A1 Rodent Control - Rats & Mice Treatment

Looking for rodent removal in Sydney? If your home or office is in the Sydney Metropolitan area, you are most likely familiar with rats and mice troubles.

We have been servicing the Sydney Metro area for more than 39 years.

Rest assured we ONLY use low toxic and non-toxic pest  strategies. We have customised treatment plans that will get rid of pests in your home or office

Not only that but we will prevent near future infestations from taking place.

Mouse in kitchen

With over 120 happy customers on our Google Reviews business page, we are your number one Sydney pest  service.

You can expect the same well trained technician turning up all the time, so you don’t have to explain everything all over again to unfamiliar technicians.

No extra charge for Saturday work
*Granny Flats or extra large homes may incur additional costs.

Biological Removal of Rats

Native Bogul rats are being introduced in Manly to Mosman to combat the Black Rat and help the recovery of the bandicoot and sugar gliders. More info here: https://taronga.org.au/media/media-release/2018-07-11/bogul-gives-black-rat-boot

Rodent Management Services

No one likes seeing a rat or a mouse in a commercial establishment, whether it’s in a restaurant, office or workshop – rodents are bad for business.

If there was any pest that is associated with disease, dirtiness and just being plain gross it would be rodents.

Rats and mice have a knack for spreading discomfort to anyone who lays eyes on them and in this day and age a negative online review can go a long way in hurting future business.

If you’ve heard or seen any of these disease carrying vermin in your workplace, then it’s time to call in a professional and get those pests gone before they chase away customers!

Rat in kitchen

Pictured: Open Rodent Bait Station With Applied Bait Blocks

Both rats and mice are notorious pests, known for breeding quickly and being responsible for spreading many dangerous diseases.

When left untreated they can quickly develop into a very serious infestation which makes rodent management much, much harder.

The main areas that these vermin are drawn to are the kitchen, living areas, and garbage collection areas where they can cause a wealth of problems for any Sydney resident or business owner.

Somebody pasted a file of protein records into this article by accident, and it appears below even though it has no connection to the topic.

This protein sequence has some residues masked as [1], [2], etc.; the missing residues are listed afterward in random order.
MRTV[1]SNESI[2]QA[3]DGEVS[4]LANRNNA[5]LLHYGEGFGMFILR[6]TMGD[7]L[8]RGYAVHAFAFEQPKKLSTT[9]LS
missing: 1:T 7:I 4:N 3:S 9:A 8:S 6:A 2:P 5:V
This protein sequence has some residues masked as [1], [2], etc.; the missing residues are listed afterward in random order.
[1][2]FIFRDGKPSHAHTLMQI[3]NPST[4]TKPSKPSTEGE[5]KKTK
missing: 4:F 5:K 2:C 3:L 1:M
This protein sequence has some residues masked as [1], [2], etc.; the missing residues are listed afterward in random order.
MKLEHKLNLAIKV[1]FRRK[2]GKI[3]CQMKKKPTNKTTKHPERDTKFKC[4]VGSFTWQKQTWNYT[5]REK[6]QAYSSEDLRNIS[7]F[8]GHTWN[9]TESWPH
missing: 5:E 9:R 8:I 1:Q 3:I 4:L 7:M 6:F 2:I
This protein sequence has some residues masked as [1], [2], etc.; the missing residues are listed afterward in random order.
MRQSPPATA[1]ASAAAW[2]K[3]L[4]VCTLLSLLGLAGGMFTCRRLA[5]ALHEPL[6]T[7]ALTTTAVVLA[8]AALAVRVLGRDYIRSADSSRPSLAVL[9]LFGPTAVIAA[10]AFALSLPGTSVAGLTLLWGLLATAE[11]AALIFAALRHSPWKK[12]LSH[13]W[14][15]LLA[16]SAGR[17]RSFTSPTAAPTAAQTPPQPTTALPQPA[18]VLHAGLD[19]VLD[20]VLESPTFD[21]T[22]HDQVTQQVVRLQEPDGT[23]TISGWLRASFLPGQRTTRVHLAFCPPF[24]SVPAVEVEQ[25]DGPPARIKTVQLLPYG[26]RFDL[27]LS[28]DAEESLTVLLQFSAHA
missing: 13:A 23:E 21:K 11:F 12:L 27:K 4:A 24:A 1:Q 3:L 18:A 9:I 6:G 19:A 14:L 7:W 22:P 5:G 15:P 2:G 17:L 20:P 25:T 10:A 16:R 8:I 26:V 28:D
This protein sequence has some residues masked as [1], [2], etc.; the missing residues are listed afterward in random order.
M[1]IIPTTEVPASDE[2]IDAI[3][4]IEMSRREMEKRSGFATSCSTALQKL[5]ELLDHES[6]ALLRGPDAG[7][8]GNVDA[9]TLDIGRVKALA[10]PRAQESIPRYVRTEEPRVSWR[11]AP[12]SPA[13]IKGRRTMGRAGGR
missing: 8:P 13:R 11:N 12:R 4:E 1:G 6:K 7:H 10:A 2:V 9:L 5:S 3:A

Protecta Shield & Low Profile (LP) Sidekick Tamper Resistant Rodent Bait Stations

Instructions to unlock with the Protecta bait station key:

  1. Push the key straight down and lever it as far as possible. Try and lever it up using your fingers or thumb.
  2. Pull right back on the key away from the box station while at the same time pulling up the lid
  3. When it opens, lift the lid completely upwards as far as it will go using the key.
  4. Repeat again on the 2nd lock to open it right up

Inserting the Bait Rods:

  1. Insert either end of the metal Bait Rod into the circular hole in the base of the baiting areas (x4)
  2. Place the bait onto the installed Bait Rod – this can be stacked toward the top of the rod.
  3. Close the lid of the Protecta Bait station securely – it will make a “click” sound when secured.


NB: The locking mechanism on the bait station may be a little stiff upon the first opening. It gets much more flexible after a few openings.

Rodent in bread

  • Rats and mice are known for causing substantial physical damage to a property.
  • They need to continuously gnaw on hard materials in order to keep their teeth at an appropriate length. This habitual gnawing can result in damage to structural components such as walls, door-frames, skirting boards and more.
  • Other materials that can be damaged by gnawing include wires and cables, upholstery and similar materials, books, and even food containers. The result can be a building that is structurally unsound—or where fire risks are substantially increased.
  • Rats and mice not only cause damage to a property, but they leave plenty of evidence of it, too. Droppings, urine stains, unpleasant odours, and smear-marks are common in properties plagued by rodents. These have a negative effect on the overall ambiance of a property.
  • They have a reputation for spreading disease, and it’s one that’s well-deserved.
  • Rodents are responsible for spreading more than 35 types of serious diseases worldwide.
  • These diseases can be transmitted via several different means. Urine and faeces may contaminate food, for example, and indirect contamination may occur from interactions with pets or insects infected by a rodent-carried disease.

Setting up the Bait Station

These bait stations can be set up indoors or outdoors and should ideally be placed in any high traffic area where rodents are often sighted. These can also be affixed to a floor or wall using a screw or nail through the hole on the base of the bait station, this can only be accessed when the station is unlocked which prevents anyone from tampering with the bait station.

Pictures for reference

Our technicians will always tell you exactly where the baits are located and will photograph them for your reference if needed.

We’ve serviced hundreds of properties to help manage rodent problems and can confidently say that it is essential for any business owner to have a reliable rodent control system in place – whether this is in the form of frequent treatments or a baiting system in itself. In the worst case scenario restaurants and businesses can be shut down and deemed “un-liveable” if the problem is severe resulting not into in the cost of reparations but financial loss due to being closed down!